Managing client relationships

How can consultancies and freelancers build lasting relationships with clients? Our guide covers approaches to managing and retaining clients, and includes Ten Top Tips for client relations.

Good Design Practice, from the UK Design Skills Alliance, promotes the benefits of professional skills for designers.
Good Design Practice, from the UK Design Skills Alliance, promotes the benefits of professional skills for designers.

In this section we will cover:

  • Planning your approach to managing client relationships
  • Developing and retaining a range of clients
  • Managing the people who handle your accounts
  • Staying in touch once a project has finished
  • Thinking about the long term and where you make your money
  • Where do you make your money?
  • 10 top tips for good client relations

The quality of client relationships is often cited the most important aspect of running a design business. If the relationship is good but something goes wrong in a project, it’s probably survivable. But if a project is completed to a high standard and the relationship is poor, the client may well take their business elsewhere.

Planning your approach

Building trust over the long term and creating deeper, wider connections with client businesses is something that to which all design groups aspire. But how do you actually achieve this? Is it simply a case of getting on well with your clients and repeatedly delivering good work on time and on budget?

These are clearly prerequisites for positive client relationships, but there’s more to it. Nurturing clients properly requires a combination of personal skills and supporting structures and processes. You do need to be able to get on with them, but your consultancy also needs to be organised so that you can deliver value to the client as broadly as possible, while making sufficient margins for your business.

And while you’re busy servicing the clients you’ve got, it’s also vital to keep developing new business leads at the same time. This is a tricky balancing act: new business is the lifeblood of a consultancy, but regular clients provide the revenue. And it is much easier to win work from existing clients than new ones (around 11 times easier, according to a Harvard Business Review study frequently quoted by the Design Business Association). So it’s helpful to think about your spread of clients, which sectors you want to work in, how much time you give to each client - and how much money you make from them.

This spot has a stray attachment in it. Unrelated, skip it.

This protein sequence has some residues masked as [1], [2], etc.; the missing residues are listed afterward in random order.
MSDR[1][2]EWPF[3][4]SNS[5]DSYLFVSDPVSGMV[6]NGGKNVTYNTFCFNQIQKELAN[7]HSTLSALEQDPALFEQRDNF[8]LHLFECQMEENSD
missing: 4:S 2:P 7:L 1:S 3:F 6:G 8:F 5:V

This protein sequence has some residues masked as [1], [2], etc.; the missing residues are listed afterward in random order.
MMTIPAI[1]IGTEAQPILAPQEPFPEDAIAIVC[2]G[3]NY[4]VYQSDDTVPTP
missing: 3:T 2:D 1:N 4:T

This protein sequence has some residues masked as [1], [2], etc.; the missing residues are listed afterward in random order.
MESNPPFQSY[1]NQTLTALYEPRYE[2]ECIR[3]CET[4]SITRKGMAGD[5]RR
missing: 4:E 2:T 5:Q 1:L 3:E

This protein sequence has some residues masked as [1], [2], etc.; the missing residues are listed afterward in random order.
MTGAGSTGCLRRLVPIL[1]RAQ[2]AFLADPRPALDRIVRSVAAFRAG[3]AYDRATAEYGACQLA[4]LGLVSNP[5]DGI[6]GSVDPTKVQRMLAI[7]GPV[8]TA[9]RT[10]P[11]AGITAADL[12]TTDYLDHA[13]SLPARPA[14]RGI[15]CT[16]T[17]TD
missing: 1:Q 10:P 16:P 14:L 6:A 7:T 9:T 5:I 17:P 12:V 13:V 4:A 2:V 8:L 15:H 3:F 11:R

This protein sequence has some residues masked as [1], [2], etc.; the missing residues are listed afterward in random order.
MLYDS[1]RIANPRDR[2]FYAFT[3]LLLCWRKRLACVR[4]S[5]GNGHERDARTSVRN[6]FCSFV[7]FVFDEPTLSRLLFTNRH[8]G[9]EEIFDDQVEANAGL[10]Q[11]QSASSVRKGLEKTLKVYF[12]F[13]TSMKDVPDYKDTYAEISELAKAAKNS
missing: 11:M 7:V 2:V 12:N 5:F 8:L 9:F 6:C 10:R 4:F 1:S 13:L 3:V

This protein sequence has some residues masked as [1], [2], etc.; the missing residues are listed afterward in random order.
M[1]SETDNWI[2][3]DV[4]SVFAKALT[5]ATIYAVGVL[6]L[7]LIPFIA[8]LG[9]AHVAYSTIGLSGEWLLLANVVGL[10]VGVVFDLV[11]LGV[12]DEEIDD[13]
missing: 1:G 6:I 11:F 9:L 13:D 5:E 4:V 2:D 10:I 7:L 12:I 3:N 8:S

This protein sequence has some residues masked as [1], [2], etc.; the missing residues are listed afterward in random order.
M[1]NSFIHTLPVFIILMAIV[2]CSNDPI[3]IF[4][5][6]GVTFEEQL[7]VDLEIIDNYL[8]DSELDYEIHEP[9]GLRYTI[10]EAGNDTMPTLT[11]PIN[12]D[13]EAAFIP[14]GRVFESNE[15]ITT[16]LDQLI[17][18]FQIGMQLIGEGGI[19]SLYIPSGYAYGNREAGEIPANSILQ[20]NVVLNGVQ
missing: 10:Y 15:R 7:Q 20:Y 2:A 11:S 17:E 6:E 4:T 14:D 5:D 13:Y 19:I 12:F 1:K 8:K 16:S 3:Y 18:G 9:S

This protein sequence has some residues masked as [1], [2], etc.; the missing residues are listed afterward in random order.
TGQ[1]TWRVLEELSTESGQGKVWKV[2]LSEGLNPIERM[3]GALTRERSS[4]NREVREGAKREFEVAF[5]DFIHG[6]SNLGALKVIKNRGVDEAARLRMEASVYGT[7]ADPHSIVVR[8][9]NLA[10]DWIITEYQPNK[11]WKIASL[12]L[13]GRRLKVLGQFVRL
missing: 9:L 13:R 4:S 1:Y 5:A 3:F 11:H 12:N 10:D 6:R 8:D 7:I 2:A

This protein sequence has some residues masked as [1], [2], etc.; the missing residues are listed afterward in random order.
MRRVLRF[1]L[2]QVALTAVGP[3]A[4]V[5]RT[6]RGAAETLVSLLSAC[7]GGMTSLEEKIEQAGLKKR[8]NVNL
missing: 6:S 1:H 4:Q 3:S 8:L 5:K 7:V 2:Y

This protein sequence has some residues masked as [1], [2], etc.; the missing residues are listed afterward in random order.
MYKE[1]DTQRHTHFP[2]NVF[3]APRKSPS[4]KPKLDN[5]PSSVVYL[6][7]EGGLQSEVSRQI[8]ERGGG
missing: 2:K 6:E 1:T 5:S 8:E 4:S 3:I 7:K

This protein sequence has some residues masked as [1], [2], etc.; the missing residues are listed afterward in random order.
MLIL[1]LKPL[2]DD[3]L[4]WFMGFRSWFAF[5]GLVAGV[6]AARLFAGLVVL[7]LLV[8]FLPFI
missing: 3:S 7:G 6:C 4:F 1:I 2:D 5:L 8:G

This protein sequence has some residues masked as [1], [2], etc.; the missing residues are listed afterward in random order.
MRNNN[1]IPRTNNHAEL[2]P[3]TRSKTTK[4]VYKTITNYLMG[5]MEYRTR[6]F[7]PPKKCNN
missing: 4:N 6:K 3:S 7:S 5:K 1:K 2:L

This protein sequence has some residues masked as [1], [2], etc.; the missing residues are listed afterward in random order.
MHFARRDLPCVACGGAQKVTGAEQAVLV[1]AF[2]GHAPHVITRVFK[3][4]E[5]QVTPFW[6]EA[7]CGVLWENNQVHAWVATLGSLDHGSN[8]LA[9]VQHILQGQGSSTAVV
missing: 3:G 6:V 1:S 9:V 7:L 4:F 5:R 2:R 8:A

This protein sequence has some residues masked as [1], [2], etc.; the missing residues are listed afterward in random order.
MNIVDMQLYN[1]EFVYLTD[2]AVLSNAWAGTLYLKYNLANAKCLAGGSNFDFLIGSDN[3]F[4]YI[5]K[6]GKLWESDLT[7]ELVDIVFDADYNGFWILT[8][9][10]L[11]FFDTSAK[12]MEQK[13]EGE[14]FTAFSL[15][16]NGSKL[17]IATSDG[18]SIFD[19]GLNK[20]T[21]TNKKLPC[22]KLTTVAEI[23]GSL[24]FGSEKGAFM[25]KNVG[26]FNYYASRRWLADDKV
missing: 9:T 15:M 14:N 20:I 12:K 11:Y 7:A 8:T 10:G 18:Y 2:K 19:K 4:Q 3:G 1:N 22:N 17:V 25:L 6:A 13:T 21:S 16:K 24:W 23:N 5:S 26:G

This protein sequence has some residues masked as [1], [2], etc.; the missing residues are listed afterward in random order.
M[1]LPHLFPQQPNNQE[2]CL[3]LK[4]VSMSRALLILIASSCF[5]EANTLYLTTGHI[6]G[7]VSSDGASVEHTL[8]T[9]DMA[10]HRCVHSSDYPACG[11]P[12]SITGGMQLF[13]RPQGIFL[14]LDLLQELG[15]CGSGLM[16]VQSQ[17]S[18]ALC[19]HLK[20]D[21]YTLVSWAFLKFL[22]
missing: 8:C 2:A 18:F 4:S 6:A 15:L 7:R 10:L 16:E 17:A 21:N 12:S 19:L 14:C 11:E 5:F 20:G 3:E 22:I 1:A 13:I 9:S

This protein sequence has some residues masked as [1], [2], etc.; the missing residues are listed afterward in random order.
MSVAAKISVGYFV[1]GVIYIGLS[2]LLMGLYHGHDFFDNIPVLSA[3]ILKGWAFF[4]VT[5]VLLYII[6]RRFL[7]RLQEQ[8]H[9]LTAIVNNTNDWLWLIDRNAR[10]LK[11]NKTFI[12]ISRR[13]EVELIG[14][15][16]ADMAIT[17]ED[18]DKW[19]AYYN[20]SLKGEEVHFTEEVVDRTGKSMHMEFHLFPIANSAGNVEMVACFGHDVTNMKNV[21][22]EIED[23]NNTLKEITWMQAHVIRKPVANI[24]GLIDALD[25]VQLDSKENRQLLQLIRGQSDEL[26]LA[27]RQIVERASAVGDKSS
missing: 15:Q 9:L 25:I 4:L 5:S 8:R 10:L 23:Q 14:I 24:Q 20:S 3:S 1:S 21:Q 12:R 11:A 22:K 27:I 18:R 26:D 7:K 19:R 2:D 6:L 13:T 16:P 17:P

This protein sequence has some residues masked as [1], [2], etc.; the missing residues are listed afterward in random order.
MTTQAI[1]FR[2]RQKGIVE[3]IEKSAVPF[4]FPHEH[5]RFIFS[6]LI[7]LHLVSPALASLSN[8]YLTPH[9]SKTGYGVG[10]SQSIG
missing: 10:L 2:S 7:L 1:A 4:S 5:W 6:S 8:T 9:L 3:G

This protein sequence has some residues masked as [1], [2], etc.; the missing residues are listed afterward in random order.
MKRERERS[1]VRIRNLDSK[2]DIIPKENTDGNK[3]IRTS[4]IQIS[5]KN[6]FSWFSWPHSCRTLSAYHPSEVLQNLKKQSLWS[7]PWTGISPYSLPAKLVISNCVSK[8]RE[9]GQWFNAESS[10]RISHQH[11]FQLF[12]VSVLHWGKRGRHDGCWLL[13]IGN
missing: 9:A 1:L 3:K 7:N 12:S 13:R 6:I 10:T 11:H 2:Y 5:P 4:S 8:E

Too many design groups take whatever work they can get, spend the majority of their time completing that work and neglect to plan their client portfolio or effectively generate new business. ‘You need to think about the types of clients you want, the amount of turnover you need to make, what sectors you want them to come from and in what proportions. Basically you need a business plan in this regard at the outset,’ says Kate Blandford of Kate Blandford Consulting, a design management consultant and former head of Packaging Design at Sainsbury’s. As in so many areas of running a business, thorough planning is imperative but often overlooked.

Developing a spread of clients

According to Mike Branson, managing partner at packaging design consultancy Pearlfisher, larger clients will usually not want to command any more than 25 per cent of a consultancy’s total turnover – any more than that leaves the design group too exposed to a hole in revenues should that client take their business away. ‘The balancing act is between doing too many smaller jobs that make it difficult to be profitable and larger jobs that make you over-reliant on a few clients,’ he says. Falling one way or another in this dilemma can be the fate of many design groups and avoiding these pitfalls – and positioning the consultancy for growth – requires careful planning and monitoring of finances and staff hours.

Retaining your clients

Once you have determined how you would like to develop your group’s client portfolio you will need to spend some time on a client retention plan, advises Kate Blandford. ‘This should reach all areas of the consultancy, not just account handlers and directors, but all staff. Everyone should know about the clients and what you are doing with them.’

A client retention plan should include consideration of the different contact points between consultancy and client, on both sides. ‘It is right and important that a client and agency have different points of contact at different levels and at different times. You need to spread the risk and not have everything balancing on one point of contact,’ says Blandford.

Beware of directors undermining account handlers or other more junior staff: trust at all levels is important. Another risk is that consultancy directors spend all their time wooing new clients, but lose contact with existing ones as a result. Needless to say, this could leave long-standing clients feeling less important or neglected. Equally, guard against staff spending so much of their time on a client’s project work that the overall relationship is neglected.

Setting up multiple contact points and a consultancy-wide understanding of clients can prevent some of these problems arising, but will be time consuming. However, if it really is 11 times easier to win new work from existing clients, then it is time well spent.

Account handling

If your consultancy is very small, employing dedicated account handlers may seem like an unnecessary expense. But think carefully about how your designers’ time is best spent; and, crucially, consider how your clients might think your designers’ time is best spent. The culture and nature of the consultancy and its clients will probably determine whether or not dedicated account handlers are a good idea. And designers can be great account handlers themselves, but it will mean they spend a fair amount of time on non-creative tasks.